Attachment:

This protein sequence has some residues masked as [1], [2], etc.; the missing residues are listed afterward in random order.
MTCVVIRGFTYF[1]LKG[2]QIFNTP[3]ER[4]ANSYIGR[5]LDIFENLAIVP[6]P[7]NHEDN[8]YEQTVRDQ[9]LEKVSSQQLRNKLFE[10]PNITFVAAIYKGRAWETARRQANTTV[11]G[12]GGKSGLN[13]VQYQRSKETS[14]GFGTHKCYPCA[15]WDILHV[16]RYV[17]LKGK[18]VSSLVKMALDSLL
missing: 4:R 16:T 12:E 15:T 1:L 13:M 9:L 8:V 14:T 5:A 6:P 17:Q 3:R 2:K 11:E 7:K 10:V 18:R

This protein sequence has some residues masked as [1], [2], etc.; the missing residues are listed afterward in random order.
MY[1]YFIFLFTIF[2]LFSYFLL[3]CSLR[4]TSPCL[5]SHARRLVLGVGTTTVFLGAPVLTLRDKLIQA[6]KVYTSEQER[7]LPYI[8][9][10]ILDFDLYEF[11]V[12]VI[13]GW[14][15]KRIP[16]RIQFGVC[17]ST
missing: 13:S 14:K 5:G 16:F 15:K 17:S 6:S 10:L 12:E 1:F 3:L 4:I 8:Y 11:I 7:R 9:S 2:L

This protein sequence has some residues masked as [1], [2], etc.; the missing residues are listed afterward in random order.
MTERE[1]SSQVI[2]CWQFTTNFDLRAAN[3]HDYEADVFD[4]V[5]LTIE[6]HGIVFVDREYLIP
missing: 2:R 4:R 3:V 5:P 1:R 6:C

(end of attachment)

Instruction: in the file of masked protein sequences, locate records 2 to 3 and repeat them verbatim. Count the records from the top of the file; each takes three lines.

This protein sequence has some residues masked as [1], [2], etc.; the missing residues are listed afterward in random order.
MY[1]YFIFLFTIF[2]LFSYFLL[3]CSLR[4]TSPCL[5]SHARRLVLGVGTTTVFLGAPVLTLRDKLIQA[6]KVYTSEQER[7]LPYI[8][9][10]ILDFDLYEF[11]V[12]VI[13]GW[14][15]KRIP[16]RIQFGVC[17]ST
missing: 13:S 14:K 5:G 16:F 15:K 17:S 6:S 10:L 12:E 1:F 3:L 4:I 8:Y 11:I 7:R 9:S 2:L

This protein sequence has some residues masked as [1], [2], etc.; the missing residues are listed afterward in random order.
MTERE[1]SSQVI[2]CWQFTTNFDLRAAN[3]HDYEADVFD[4]V[5]LTIE[6]HGIVFVDREYLIP
missing: 2:R 4:R 3:V 5:P 1:R 6:C